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Manipur death toll reaches 98 as violence enters its second month

The death toll from ongoing violence in India’s Manipur State between the Kuki and Meitei ethnic communities is said to have reached 98, according to a statement from the Manipur Chief Minister’s office on 2 June.

More than 300 people have reportedly been injured, there have been more than 4,000 cases of arson, and over 37,000 people are currently in relief shelters. Local sources say that the death toll is in fact over 200 people, and instances of violence continue to be reported on a daily basis. On 2 June, over 200 houses were burnt down in the Sugnu area. Local sources estimate that around 300 churches have been destroyed.

The ethnic conflict between the Kuki and Meitei communities began on 3 May and the situation has remained volatile ever since. The violence started after a protest march on 3 May, reportedly attended by over 60,000 people, organised by the All Tribals Students Union of Manipur in opposition to the Manipur High Court’s request to the state government to send a recommendation to the central government to include the Meitei community in the Scheduled Tribe (ST) category. The protest, which first turned violent in Churchandpur district, is also believed to have been triggered by the demolition of several churches by the state government as part of an eviction drive in April.

On 30 May the Union Home Minister Amit Shah visited the state and called for both communities to maintain 15 days of peace. Despite this, the violence is said to have worsened and there have been no effective measures to control it. Several reports claim that a large number of weapons were looted from the police armouries across the state, including grenades, AK-47 machine guns, tear gas and Sten guns.

India’s central government has set up a three-member commission to investigate the causes and spread of the violence leading up to 3 May which will also explore whether there were any lapses on the behalf of the authorities. The commission is expected to submit its report in no more than six months’ time, however the Kuki community is demanding a separate investigation by the Central Bureau of Investigation (CBI) as they feel it would be more neutral.

The Assam Rifles (a government-controlled paramilitary force) and state police have been deployed to restore peace and conduct combing operations in the state, however Kuki sources claim that the operations are largely carried out in tribal areas despite the weapons being looted largely by the non-tribal Meitei community.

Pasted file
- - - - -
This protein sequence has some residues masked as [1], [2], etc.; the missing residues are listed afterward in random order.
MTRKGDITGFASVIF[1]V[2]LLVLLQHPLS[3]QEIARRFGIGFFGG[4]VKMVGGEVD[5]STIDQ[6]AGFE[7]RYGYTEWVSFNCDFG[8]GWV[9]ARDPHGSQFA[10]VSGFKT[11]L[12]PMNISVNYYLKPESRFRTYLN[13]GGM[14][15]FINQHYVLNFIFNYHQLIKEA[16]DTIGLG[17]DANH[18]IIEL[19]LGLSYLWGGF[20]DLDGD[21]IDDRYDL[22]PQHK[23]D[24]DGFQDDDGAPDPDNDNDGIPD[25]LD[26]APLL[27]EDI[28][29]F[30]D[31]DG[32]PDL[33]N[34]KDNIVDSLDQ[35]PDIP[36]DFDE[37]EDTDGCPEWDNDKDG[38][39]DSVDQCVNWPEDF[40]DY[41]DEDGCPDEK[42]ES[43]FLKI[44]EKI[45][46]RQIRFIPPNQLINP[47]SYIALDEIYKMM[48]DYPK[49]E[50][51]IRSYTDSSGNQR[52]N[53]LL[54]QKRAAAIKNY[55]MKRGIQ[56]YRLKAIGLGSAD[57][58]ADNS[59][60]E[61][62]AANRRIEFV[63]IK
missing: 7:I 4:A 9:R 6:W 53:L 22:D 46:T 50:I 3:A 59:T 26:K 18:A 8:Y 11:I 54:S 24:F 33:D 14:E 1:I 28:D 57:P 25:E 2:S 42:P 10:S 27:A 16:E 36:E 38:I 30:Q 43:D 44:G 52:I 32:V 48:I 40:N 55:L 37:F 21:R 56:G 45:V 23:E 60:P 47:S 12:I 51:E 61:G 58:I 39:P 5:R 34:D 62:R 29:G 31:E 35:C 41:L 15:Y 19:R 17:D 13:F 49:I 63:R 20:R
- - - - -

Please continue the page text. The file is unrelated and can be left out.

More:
Some activists and academics claim that Chief Minister Biren Singh must take responsibility for the escalation of violence. The Kukis allege that the security forces are working with the Meiteis to attack their communities, and that they are only retaliating out of self-defence.

Many of those from tribal communities feel that there has also been a clear bias in the way the media has reported the violence, with several reports suggesting that the latest instances of violence have been carried out by Kuki militants, resulting in clashes with the Manipur security forces. In a press conference, Chief Minister Singh also said that over 40 Kuki ‘terrorists’ were killed by security forces in defence operations against them.

However, a well-known academic who cannot be named due to security reasons claimed that due to the internet ban, which has now been extended to 10 June, and lack of access into the hill areas, media outlets only have access to the narrative of the Meitei community. 

There is a significant need for humanitarian aid; although the Home Minister has announced relief packages, communities claim that hardly anything has been made available to the tribal areas. Some members of tribal communities have also alleged that the state government is partly responsible for the violence and as such have been calling for President’s rule, which would result in the suspension of the state government and allow the central government to directly administer the state through a centrally-appointed governor, but these requests have been denied.

CSW’s Founder President Mervyn Thomas said: ‘Manipur has been in a state of shocking violence for over a month now and it is clear that the measures taken by the state and central governments thus far have been insufficient to halt this crisis. We extend our deepest condolences to all those who have lost loved ones in the violence, and stand in solidarity with those displaced from their homes. We call on authorities in Manipur to ensure that vulnerable communities are protected, that those who have been displaced are able to return home safely and afforded any assistance they may need to rebuild their lives, and that those responsible for these egregious acts are brought to justice.’

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